“You should try your hand at Mt. Wilson,” touted a climbing partner. “I know a guy, he's always stoked.” A quick phone call later, the plans were made. Before I knew it, Kyle Willis and I were on the summit of Mt. Wilson via the classic Inti Watana and upper Resolution Arête linkup—the first route either of us had done on Wilson, and our first route together.
Fast-forward to a year later, September 2016. After gaining some new-routing experience around Moab, I was back in Red Rock and looking for a bigger challenge. Kyle and I again turned our eyes to Mt. Wilson, this time to an unclimbed crack system to the right of Inti.
We were curious why such an obvious line had gone unclimbed, and when we got up to the base it seemed we had figured it out. I’m not sure if I'd ever seen that much moss on a climb, and I’m from the Northwest! We decided that, since we were there, we might as well climb a few pitches, and we were pleasantly surprised to find that the climbing wasn’t as bad as it looked. We made it halfway up the fifth pitch before it started getting dark, and then fixed ropes back to the bivy ledge atop pitch two.
The next morning we climbed up and over the moss and ventured higher, discovering pitch after pitch of fun climbing and increasingly good rock. Before we knew it we had reached familiar terrain, and soon we were at the ledge system where Inti Watana links into the Resolution Arête. Having left our shoes at the base, we decided to rappel Inti from there, but the final pitches of Resolution would made for a great finish to the route. Dream of Wild Cheeseburgers (IV 5.9+) climbs around 1,500’ of new terrain to join existing routes.
Psyched on our success, we scanned photos of Wilson for another unclimbed line and spied a series of discontinuous ridges and cracks between Lady Wilson’s Cleavage and Dogma. We approached from the old Oak Creek campground, and about halfway between the highway and the mountain we cut left onto an obvious ridge that led straight to the base of the route.
On day one we climbed a big, slabby feature to reach the top of Willie's Couloir. Here, three options presented themselves—a steep hand crack, a steep ring-lock crack, and an overhanging number six crack. We chose the hand crack and continued up one of the best pitches I've ever done in Red Rock. Some scrambling then led to our planned bivy site. The next day we proceeded slowly up a wide crack system and over a series of small towers to the base of the final headwall. The climbing ahead looked difficult, and having to be in town the next morning, we stashed gear for our planned return and rappelled.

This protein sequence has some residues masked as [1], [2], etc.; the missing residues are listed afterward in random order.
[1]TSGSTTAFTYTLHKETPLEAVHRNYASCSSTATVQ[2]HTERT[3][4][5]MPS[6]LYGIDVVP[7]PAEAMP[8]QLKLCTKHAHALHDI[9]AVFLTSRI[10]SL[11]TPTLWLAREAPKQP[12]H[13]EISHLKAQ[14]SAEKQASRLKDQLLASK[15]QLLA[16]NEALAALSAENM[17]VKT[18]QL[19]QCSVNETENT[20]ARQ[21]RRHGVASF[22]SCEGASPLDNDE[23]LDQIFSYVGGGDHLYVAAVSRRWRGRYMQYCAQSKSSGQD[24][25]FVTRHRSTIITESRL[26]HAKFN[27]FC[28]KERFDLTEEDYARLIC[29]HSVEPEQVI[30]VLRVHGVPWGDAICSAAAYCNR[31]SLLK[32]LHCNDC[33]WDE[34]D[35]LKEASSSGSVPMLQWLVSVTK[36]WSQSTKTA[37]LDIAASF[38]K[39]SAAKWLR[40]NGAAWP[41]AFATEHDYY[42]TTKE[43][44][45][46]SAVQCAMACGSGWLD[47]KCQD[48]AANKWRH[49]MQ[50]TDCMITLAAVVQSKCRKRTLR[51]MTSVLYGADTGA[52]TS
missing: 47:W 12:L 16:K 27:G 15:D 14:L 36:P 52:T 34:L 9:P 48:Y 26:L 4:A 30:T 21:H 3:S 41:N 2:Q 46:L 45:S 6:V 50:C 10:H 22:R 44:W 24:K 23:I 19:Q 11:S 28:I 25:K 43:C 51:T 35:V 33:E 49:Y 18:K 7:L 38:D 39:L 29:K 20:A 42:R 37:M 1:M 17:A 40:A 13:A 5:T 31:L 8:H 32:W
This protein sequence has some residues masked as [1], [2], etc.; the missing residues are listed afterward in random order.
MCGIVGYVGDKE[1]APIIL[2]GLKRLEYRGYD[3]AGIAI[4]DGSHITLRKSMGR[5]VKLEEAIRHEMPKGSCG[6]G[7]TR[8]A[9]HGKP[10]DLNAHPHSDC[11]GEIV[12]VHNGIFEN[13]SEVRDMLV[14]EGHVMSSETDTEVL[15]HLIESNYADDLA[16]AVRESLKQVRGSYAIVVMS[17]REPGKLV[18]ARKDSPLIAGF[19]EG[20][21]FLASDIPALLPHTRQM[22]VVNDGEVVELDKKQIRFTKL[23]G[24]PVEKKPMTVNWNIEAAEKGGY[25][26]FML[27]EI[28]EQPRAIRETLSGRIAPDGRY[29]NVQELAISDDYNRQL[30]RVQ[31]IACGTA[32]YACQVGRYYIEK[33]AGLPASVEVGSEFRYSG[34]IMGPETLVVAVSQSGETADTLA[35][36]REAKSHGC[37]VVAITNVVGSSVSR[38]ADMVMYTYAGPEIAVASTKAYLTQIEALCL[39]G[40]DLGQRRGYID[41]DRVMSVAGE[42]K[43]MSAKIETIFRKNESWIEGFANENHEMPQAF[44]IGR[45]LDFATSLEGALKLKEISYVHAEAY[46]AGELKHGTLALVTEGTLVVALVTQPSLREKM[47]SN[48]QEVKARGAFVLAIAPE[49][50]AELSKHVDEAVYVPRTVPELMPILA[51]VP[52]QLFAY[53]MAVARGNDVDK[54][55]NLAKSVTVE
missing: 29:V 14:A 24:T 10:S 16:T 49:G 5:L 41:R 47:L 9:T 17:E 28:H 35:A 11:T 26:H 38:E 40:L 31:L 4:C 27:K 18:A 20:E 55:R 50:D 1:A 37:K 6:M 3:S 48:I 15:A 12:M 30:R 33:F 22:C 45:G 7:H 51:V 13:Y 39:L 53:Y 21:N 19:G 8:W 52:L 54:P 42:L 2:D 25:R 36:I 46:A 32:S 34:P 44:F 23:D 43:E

A few days later, after an aborted attempt to climb a new route on the Basin Wall, we hiked to the summit of Mt. Wilson via Oak Creek Canyon and rappelled into our high point below the headwall. The rappel inspection revealed just enough thin gear on the headwall, but also enough lichen to make a redpoint attempt feel unsafe. So we left a fixed line as we rappelled, intending to top-rope the crux pitch once or twice to clean it, then pull the rope and lead it. After completing the easy pitch below, we went to work, but cleaning and rope-work shenanigans ate up precious time. We each top-roped the pitch successfully, but it became clear we didn't have enough daylight to rap, pull the rope, and lead out. So, more concerned with getting off the mountain safely than with style, we ran up the last pitch to the summit.
We climbed the route in 20 long pitches, totaling about 2,800' of roped travel plus some scrambling. This is now, to my knowledge, the longest route in Red Rock: Head of State (3,000', V 5.11b R). The route has two 5.11 pitches (including the headwall and a splitter corner crack in the middle of route) and several 5.10 leads.
– Sam Boyce